And there are other things that will affect the industry in unknown ways. The NBA is about to reach an agreement to live stream games to local markets. If you have or another similar service, then you’re well aware of the local blackout rules that restrict you from watching local teams through any means other than your local cable provider. A shift in this paradigm could change the market.

There’s also a class-action lawsuit being brought by two Philly lawyers against sports leagues, teams and cable companies which just cleared its first major hurdle. It contends that, by forcing sports fans to pay for expensive cable packages, the leagues and cable companies have basically formed an illegal cartel. From a great article on last week:

Sports teams should be allowed to sell their games to sports fans in any TV market. This would bring down the price of sports content on the Internet and cable for tens of millions of consumers, Diver said.

A goal of Diver’s suit would be to allow a sports fan to strike a relationship with a favorite team or teams without having to buy a cable package or a league package of unwanted games. Another goal would be to dismantle the restrictions on how teams distribute their games on pay-TV systems.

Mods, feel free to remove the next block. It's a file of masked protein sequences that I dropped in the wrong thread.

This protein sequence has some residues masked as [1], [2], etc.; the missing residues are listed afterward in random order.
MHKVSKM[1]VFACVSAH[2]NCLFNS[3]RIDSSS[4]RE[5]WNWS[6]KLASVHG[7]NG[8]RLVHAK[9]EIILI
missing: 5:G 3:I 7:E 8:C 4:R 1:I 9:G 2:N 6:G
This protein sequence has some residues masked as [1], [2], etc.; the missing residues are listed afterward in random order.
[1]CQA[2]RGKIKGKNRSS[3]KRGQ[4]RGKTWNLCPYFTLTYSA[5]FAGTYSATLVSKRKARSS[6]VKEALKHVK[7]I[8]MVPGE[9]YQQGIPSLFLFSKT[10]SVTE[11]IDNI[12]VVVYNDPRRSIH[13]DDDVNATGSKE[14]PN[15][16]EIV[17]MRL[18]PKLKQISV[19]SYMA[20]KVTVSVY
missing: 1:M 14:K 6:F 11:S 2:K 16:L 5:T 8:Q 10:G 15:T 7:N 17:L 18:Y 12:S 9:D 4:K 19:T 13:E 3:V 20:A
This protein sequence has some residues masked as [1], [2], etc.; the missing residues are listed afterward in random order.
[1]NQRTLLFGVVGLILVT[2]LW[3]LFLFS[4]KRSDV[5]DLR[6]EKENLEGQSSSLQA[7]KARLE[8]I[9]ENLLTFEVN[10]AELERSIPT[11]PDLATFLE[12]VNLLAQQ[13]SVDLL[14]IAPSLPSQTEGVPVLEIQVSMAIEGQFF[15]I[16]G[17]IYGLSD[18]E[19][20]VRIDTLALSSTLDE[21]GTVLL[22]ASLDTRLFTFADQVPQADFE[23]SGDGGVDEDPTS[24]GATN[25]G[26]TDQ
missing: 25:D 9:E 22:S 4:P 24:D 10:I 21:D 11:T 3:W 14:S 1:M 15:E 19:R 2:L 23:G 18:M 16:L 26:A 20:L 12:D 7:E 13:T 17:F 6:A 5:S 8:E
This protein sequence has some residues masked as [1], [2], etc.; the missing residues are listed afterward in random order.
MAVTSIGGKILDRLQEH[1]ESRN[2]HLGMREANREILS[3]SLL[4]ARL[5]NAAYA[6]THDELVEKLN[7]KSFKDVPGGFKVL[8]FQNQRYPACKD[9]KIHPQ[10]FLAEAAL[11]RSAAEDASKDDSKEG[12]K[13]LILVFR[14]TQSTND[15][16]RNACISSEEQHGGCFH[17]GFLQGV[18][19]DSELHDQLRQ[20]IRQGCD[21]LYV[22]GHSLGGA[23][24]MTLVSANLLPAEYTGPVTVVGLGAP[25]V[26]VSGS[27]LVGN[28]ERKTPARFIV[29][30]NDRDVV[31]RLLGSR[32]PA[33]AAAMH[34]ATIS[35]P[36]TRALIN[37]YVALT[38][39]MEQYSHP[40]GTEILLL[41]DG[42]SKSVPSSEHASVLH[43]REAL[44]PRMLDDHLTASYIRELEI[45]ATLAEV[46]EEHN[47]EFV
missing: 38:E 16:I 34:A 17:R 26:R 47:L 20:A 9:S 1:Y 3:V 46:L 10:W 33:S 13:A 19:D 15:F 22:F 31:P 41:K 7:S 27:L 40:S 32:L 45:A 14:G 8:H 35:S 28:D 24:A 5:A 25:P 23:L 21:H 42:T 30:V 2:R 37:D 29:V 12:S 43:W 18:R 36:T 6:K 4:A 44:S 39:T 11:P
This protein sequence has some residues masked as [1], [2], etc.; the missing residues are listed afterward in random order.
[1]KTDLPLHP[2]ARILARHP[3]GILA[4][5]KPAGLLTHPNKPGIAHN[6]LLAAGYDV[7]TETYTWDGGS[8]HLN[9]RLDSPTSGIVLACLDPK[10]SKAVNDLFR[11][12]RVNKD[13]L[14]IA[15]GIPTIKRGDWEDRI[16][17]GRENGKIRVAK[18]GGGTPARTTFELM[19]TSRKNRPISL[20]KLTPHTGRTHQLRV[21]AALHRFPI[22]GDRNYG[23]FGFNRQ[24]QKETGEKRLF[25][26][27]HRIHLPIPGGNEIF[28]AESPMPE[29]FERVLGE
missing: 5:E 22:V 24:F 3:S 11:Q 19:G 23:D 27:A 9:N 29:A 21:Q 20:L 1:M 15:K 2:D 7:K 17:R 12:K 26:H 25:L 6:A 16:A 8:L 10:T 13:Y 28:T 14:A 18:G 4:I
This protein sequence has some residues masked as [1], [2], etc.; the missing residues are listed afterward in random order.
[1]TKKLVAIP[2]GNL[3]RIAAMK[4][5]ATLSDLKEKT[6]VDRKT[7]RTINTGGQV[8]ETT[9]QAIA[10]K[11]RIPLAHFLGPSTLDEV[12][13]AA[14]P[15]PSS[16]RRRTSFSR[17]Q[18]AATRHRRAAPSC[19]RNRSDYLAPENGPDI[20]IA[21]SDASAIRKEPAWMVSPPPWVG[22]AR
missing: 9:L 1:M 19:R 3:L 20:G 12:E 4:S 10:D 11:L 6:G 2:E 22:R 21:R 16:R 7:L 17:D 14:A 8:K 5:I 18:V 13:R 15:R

The leagues and other defendants have lined up powerful firms to defend their practices and called the suit’s claims meritless.

That would certainly impact local sports rights fees.

So now you see why it is in the Phillies’ best interest not to wait. The TV landscape is changing, rapidly. Today, Apple might announce an update to Apple TV that could further disrupt the industry. This winter, Amazon is throwing its hat into the ring. Next year, Netflix may announce that they’ve taken over the world and are going to harvest your babies to power their yet-unannounced live-streaming capabilities. We really don’t know where it’s headed. But for now, live sports are cable TV’s lone barrier from total destruction. Networks willing to pay, and teams, like the Phillies, are eager to take the money while it’s still available.

We can assume that, if a deal were to get done this early, it would be with CSN. But FOX Sports has thrown its name into the ring. So we’ll keep an eye on what happens this winter.

Recommended reading on the matter:

Sports On Earth on the deal

The Good Phight on the size of the deal

Philly lawyers bringing class-action lawsuit against leagues and cable companies